Ellen Wayles Hemings, the youngest child of Madison and Mary Hemings, married her next-door neighbor Andrew Jackson Roberts in 1878. In 1887 they left southern Ohio for Los Angeles, a city in the midst of a land boom. Less than three percent of its population was African American. A. J. Roberts first engaged in the hauling business and later established the first black-owned mortuary in Los Angeles. Both Robertses were active members of the Baptist church.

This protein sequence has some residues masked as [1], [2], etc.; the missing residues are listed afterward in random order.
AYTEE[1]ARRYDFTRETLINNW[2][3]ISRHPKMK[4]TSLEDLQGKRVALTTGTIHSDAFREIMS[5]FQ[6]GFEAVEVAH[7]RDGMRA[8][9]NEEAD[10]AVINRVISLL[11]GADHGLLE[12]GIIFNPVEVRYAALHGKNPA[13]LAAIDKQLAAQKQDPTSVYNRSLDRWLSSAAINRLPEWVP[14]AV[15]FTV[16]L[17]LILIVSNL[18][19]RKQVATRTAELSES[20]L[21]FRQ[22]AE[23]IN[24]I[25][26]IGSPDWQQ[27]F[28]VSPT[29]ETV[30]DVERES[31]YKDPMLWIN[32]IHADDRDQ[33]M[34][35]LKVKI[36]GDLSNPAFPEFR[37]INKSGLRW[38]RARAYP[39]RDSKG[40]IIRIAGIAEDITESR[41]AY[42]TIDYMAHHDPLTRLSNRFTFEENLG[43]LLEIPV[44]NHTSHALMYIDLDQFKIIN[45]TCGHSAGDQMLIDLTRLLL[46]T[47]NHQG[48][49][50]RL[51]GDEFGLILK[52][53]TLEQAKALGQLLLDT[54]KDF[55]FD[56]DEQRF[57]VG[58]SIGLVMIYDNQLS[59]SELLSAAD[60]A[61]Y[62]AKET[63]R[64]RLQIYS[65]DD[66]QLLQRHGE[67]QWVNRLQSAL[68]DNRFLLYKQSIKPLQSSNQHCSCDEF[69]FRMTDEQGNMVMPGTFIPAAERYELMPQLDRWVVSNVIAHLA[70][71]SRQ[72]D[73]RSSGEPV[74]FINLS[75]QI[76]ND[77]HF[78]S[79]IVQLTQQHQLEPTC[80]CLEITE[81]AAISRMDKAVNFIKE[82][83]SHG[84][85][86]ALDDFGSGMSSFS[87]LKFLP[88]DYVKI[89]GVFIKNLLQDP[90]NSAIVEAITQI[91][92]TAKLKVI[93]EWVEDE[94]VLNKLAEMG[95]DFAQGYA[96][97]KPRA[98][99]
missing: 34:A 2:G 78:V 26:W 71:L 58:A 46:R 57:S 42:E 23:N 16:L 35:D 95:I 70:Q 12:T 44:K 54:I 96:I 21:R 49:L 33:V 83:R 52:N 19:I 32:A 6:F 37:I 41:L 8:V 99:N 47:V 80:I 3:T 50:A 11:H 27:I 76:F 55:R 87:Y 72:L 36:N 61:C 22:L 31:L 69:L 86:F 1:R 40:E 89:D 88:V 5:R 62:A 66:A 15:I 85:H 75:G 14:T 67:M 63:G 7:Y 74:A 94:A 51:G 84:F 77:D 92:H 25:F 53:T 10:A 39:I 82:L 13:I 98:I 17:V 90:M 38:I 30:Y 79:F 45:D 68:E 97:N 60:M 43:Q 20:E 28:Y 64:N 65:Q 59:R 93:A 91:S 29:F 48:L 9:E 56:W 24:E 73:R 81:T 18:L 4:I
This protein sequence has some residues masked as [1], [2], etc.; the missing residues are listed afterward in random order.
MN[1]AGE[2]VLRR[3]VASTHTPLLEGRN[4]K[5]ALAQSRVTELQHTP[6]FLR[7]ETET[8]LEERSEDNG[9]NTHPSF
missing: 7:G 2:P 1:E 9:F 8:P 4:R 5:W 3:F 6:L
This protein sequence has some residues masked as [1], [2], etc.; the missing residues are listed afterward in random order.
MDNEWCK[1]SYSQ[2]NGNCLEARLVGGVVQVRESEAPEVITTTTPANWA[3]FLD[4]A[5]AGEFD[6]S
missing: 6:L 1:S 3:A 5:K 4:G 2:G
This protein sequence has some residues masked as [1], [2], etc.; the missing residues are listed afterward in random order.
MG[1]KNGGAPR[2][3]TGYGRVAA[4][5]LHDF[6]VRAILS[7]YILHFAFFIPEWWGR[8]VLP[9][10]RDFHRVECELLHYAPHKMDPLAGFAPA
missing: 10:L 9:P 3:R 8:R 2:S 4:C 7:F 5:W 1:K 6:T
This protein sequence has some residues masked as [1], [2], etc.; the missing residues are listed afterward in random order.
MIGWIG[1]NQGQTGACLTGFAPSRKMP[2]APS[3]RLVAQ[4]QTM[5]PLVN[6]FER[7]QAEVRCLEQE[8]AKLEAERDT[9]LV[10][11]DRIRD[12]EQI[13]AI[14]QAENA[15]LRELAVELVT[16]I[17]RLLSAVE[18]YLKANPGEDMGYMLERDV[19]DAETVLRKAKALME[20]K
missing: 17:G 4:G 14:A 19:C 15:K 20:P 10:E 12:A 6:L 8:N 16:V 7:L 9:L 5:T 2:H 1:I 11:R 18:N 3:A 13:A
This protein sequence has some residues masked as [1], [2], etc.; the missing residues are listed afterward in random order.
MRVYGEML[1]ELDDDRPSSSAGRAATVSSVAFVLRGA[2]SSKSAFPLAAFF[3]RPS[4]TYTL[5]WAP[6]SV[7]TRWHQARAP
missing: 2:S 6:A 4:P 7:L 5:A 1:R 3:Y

Ellen and A. J. Roberts’s sons, Frederick Madison Roberts, a member of the California assembly, and William Giles Roberts, joined the family undertaking firm, as did Ivan Saunders, husband of their daughter Myrtle Estelle Roberts. Her grandchildren revered Ellen Hemings Roberts, who they remember as tall, fair-skinned, and blue-eyed, “very aristocratic” and quiet, but with a sharp wit. They never heard her talk about her life in Ohio or her connection to Thomas Jefferson.